Where will the money come from?

Melbourne & Ballarat trams in the 60s (click)

According to Paul Austin in The Age (29/11/10), there’s little doubt that infrastructure inadequacies weighed heavily on voters’ minds in last Saturday’s election. His list of problems includes overcrowded trains, congested roads, the Myki debacle and long hospital waiting lists.

The pressure to “fix” these problems from voters in the eastern suburbs and sandbelt electorates that fell to the Coalition on Saturday will be immense.

The new Premier, Mr Baillieu, might therefore find it worthwhile to look at this report on public sector borrowing by Dr Nicholas Gruen (summary here).

Dr Gruen contends that governments in Australia have focussed on the cost of debt but have ignored the benefits. They’ve reduced the budget deficit to zero but exchanged it for an infrastructure deficit. Their constituents have saved on debt repayments, but:

they are paying inflated tolls on roads and heavy mortgage repayments that reflect the lack of land release and the loading of infrastructure charges onto the land that has been released. And they are paying with their time as they wait at peak hour in traffic that has slowed to a crawl or crowd into late trains and buses.

Thanks to the culture of strict fiscal rectitude that dominates modern government thinking, new debt has been kept off the government’s balance sheet by funding infrastructure in other ways – partly through asset sell-offs but mostly via Public Private Partnerships (PPPs).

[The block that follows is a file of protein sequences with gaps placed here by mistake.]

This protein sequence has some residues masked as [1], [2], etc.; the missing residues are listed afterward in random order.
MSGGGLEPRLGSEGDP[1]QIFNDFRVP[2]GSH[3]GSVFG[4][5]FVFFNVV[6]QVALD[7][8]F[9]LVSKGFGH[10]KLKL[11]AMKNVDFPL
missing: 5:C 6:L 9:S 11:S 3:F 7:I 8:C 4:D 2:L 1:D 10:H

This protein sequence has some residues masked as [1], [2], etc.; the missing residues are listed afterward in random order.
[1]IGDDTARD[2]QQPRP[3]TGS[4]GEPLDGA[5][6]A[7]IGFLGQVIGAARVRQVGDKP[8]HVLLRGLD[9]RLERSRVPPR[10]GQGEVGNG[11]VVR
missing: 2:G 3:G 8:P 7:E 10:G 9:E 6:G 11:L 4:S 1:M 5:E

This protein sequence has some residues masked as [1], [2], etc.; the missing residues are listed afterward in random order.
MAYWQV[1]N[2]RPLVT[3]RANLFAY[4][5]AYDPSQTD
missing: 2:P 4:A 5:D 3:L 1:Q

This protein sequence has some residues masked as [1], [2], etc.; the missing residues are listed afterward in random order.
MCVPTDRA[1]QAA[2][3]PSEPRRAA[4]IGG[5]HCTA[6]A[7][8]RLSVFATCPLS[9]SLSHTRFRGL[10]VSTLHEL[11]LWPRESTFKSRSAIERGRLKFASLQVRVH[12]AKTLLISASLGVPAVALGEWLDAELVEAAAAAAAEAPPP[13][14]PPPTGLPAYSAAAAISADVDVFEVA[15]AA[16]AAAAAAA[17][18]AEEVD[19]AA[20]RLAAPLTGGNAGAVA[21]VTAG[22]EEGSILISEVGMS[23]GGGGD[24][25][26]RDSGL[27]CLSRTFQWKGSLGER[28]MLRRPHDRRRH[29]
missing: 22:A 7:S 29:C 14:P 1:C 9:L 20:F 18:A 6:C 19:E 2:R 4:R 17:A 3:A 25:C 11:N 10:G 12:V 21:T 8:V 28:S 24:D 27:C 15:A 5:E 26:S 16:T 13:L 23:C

However these mechanisms have their own problems. Dr Gruen says PPPs cost significantly more than funding infrastructure through debt because government can borrow at a significantly lower cost than private investors (in extremis, governments can always increase taxes).

Investors also demand a higher return for the extra risk that the asset might be ‘stranded’ in the future by a competing government investment e.g. another road. This tends to compromise the government’s own future plans for infrastructure.

Ross Gittins sums up the issues with PPPs in this pithy one-liner: “the public is paying dearly for the efforts of governments to hide the debt they’re responsible for”.

Dr Gruen is not advocating fiscal laxity. Australia’s ability to respond to the GFC showed the benefits of prudence. He says governments should only run deficits during economic downturns and with strengthened development of the institutions that provide prudential supervision. Major decisions should not be made, he says, except on the basis of public, independent, expert advice.

Government borrowing should not be a problem where it is undertaken to invest in infrastructure that produces a strong economic return (as distinct from borrowing to fund operating shortfalls). It is very desirable at a time when the economy slows.

Those with arcane knowledge of PPPs might tell me otherwise, but the only reason I can see why government would pay more for a private investor to provide a school would be to hide the cost on someone else’s balance sheet. There’s an argument about efficiency, but if government funds the school itself it still gets built by the private sector and even the project management can be out-sourced if wanted.